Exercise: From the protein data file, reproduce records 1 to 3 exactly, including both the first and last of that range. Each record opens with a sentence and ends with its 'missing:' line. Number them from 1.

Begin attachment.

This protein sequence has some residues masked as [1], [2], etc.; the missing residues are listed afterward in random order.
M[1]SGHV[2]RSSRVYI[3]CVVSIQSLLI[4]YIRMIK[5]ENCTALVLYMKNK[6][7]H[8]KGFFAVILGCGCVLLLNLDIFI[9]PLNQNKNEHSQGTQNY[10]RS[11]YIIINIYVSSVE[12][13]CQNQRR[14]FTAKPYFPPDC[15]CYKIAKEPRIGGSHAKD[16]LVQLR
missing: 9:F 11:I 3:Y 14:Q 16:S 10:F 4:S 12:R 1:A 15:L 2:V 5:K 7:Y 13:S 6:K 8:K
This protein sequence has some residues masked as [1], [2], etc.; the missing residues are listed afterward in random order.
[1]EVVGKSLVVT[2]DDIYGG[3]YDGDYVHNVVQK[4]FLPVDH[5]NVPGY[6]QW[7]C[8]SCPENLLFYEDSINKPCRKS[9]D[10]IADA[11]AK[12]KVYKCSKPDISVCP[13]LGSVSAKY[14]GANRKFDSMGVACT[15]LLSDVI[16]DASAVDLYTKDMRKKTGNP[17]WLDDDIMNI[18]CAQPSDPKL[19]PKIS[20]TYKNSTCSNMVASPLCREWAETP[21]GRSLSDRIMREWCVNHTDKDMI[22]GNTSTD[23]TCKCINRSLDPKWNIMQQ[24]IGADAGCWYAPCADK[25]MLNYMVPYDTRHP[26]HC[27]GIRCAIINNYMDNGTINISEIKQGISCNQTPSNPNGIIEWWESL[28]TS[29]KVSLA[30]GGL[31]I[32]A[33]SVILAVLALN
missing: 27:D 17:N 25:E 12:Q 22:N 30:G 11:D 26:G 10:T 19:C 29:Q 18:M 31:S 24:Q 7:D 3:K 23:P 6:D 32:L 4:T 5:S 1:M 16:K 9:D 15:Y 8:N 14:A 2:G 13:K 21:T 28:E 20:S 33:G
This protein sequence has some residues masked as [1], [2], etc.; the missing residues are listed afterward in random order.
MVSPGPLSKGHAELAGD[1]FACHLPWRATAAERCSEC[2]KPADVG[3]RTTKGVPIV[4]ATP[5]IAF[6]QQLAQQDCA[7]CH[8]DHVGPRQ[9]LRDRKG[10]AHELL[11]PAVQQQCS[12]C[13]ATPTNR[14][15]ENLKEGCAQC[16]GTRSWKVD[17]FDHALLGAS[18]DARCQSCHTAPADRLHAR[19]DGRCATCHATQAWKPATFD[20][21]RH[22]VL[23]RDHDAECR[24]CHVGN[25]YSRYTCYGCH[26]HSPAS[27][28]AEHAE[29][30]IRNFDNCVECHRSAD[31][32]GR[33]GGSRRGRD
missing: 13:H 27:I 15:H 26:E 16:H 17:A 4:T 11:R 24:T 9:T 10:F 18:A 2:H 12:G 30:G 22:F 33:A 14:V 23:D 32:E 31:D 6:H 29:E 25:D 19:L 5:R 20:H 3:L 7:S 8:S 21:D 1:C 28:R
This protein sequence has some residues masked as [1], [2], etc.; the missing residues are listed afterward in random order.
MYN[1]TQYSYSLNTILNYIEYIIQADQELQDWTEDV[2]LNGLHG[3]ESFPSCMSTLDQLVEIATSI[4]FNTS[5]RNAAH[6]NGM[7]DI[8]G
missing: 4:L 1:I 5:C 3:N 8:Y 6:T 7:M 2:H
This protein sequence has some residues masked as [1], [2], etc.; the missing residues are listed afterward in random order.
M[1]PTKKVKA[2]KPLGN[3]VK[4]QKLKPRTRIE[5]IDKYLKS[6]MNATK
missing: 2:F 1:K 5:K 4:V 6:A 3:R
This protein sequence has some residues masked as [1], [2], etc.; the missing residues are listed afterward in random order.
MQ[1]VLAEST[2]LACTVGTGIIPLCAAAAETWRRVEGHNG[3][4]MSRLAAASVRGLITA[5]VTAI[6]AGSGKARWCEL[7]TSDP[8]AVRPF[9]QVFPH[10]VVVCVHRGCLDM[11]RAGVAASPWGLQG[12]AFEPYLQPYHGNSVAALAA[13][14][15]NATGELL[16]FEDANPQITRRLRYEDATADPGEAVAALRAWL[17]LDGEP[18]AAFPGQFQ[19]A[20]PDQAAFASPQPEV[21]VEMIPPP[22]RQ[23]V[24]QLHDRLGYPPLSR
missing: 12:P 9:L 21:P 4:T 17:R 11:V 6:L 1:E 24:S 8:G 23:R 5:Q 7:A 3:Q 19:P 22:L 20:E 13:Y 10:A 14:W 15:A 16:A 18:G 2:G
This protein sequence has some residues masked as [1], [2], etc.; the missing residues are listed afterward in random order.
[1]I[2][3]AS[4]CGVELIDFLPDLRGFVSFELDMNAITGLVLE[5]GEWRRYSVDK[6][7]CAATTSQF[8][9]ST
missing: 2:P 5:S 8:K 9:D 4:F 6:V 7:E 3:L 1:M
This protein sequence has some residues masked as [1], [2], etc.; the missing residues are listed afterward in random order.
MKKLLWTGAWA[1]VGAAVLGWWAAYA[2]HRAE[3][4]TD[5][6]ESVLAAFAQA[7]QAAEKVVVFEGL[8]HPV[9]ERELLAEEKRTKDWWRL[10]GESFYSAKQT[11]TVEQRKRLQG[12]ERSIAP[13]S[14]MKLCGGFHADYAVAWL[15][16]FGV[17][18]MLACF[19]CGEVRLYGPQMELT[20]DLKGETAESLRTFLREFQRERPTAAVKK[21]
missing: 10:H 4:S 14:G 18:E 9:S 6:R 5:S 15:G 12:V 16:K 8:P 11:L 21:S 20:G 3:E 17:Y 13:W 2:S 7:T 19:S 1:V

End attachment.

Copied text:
This protein sequence has some residues masked as [1], [2], etc.; the missing residues are listed afterward in random order.
M[1]SGHV[2]RSSRVYI[3]CVVSIQSLLI[4]YIRMIK[5]ENCTALVLYMKNK[6][7]H[8]KGFFAVILGCGCVLLLNLDIFI[9]PLNQNKNEHSQGTQNY[10]RS[11]YIIINIYVSSVE[12][13]CQNQRR[14]FTAKPYFPPDC[15]CYKIAKEPRIGGSHAKD[16]LVQLR
missing: 9:F 11:I 3:Y 14:Q 16:S 10:F 4:S 12:R 1:A 15:L 2:V 5:K 7:Y 13:S 6:K 8:K
This protein sequence has some residues masked as [1], [2], etc.; the missing residues are listed afterward in random order.
[1]EVVGKSLVVT[2]DDIYGG[3]YDGDYVHNVVQK[4]FLPVDH[5]NVPGY[6]QW[7]C[8]SCPENLLFYEDSINKPCRKS[9]D[10]IADA[11]AK[12]KVYKCSKPDISVCP[13]LGSVSAKY[14]GANRKFDSMGVACT[15]LLSDVI[16]DASAVDLYTKDMRKKTGNP[17]WLDDDIMNI[18]CAQPSDPKL[19]PKIS[20]TYKNSTCSNMVASPLCREWAETP[21]GRSLSDRIMREWCVNHTDKDMI[22]GNTSTD[23]TCKCINRSLDPKWNIMQQ[24]IGADAGCWYAPCADK[25]MLNYMVPYDTRHP[26]HC[27]GIRCAIINNYMDNGTINISEIKQGISCNQTPSNPNGIIEWWESL[28]TS[29]KVSLA[30]GGL[31]I[32]A[33]SVILAVLALN
missing: 27:D 17:N 25:E 12:Q 22:N 30:G 11:D 26:G 10:T 19:C 29:Q 18:M 31:S 24:Q 7:D 3:K 23:P 6:D 32:L 4:T 5:S 1:M 16:K 9:D 15:Y 8:N 14:A 2:G 13:K 21:T 28:E 20:S 33:G
This protein sequence has some residues masked as [1], [2], etc.; the missing residues are listed afterward in random order.
MVSPGPLSKGHAELAGD[1]FACHLPWRATAAERCSEC[2]KPADVG[3]RTTKGVPIV[4]ATP[5]IAF[6]QQLAQQDCA[7]CH[8]DHVGPRQ[9]LRDRKG[10]AHELL[11]PAVQQQCS[12]C[13]ATPTNR[14][15]ENLKEGCAQC[16]GTRSWKVD[17]FDHALLGAS[18]DARCQSCHTAPADRLHAR[19]DGRCATCHATQAWKPATFD[20][21]RH[22]VL[23]RDHDAECR[24]CHVGN[25]YSRYTCYGCH[26]HSPAS[27][28]AEHAE[29][30]IRNFDNCVECHRSAD[31][32]GR[33]GGSRRGRD
missing: 13:H 27:I 15:H 26:E 16:H 17:A 4:T 11:R 24:T 9:T 10:F 18:A 2:H 12:G 30:G 22:F 33:A 14:V 23:D 32:E 31:D 6:H 29:E 25:D 19:L 5:R 20:H 3:L 7:S 8:S 21:D 1:C 28:R